1. Perhaps the greatest misconception of this American holiday lies in the name and its equally iconic date. The true “Independence Day” depends on your definition of when such an official declaration was indeed truly official. It’s widely believed that America’s first Continental Congress declared their independence from the British monarchy on July 4th, 1776. However, the official vote actually took place two days before and the “Declaration” was published in the newspapers on July 4th.
2. It is also often believed that when the vote was made official, everyone signed it on that fateful day, a moment that’s often portrayed in popular paintings. However, it took an entire month to get all 56 delegates together to put their “John Hancock” on the document. In fact, the only person to sign the document on July 4th was also its first signer: John Hancock.
3.One of the Declaration’s signers and future presidents wrote a famous series of memorable letters to his beloved wife Abigail detailing the events that led to the nation’s founding. The one he sent announcing the Congress’ vote regarding the official Declaration of Independence predicted, “The Second Day of July 1776, will be the most memorable Epocha, in the History of America.”
4.The publication of the Declaration of Independence may have accidentally made the Fourth of July the official day of independence for America, but the deaths of two of its founders cemented its creation of the date’s designation. US Presidents Thomas Jefferson and John Adams passed away on July 4th. The even more amazing coincidence is that both died on the same day in the same year of 1826 by a difference of five hours with Jefferson passing first at age 82 and Adams at age 90.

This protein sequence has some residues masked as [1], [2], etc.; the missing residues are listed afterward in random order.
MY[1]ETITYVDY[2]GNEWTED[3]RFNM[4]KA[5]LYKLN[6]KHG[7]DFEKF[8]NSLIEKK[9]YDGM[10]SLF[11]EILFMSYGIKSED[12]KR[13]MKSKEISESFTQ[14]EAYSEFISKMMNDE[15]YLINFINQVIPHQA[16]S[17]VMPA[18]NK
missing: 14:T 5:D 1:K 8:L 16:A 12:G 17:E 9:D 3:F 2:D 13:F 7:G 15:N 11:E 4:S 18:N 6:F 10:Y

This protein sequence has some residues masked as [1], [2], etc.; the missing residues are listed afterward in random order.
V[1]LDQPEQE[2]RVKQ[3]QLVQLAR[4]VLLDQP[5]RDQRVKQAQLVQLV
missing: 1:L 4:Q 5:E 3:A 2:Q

5.Fourth of July celebrations these days are filled with fireworks, clothes and ornaments covered in red, white and blue. Such colors weren’t widely available for decoration in the shadow of the nation’s birth, especially in the heat of battle during the Revolutionary War. The first few Independence Day celebrations used greenery as decorations instead. They also fired artillery used in battles following the completion of the war for the Fourth of July, but the practice dissipated as the cannons fell apart over time and were slowly replaced with fireworks.
6.The American flag has gone through many alterations as the regions grew and even reached beyond its borders. The modern “50 star flag,” however, has an interesting story behind its creation.
High school student Robert G. Heft of Lancaster, Ohio was assigned to create a new “national banner” for America that would recognize the statehood of Alaska and Hawaii. Heft simply added two extra stars to the flag to give it an even 50 and stitched his own design. His teacher only gave him a “B-minus” for his effort, so he sent his project to President Dwight D. Eisenhower for consideration and a change of grade. Eisenhower chose his design personally and the new flag was officially adopted in 1960. His teacher then gave him an “A” instead.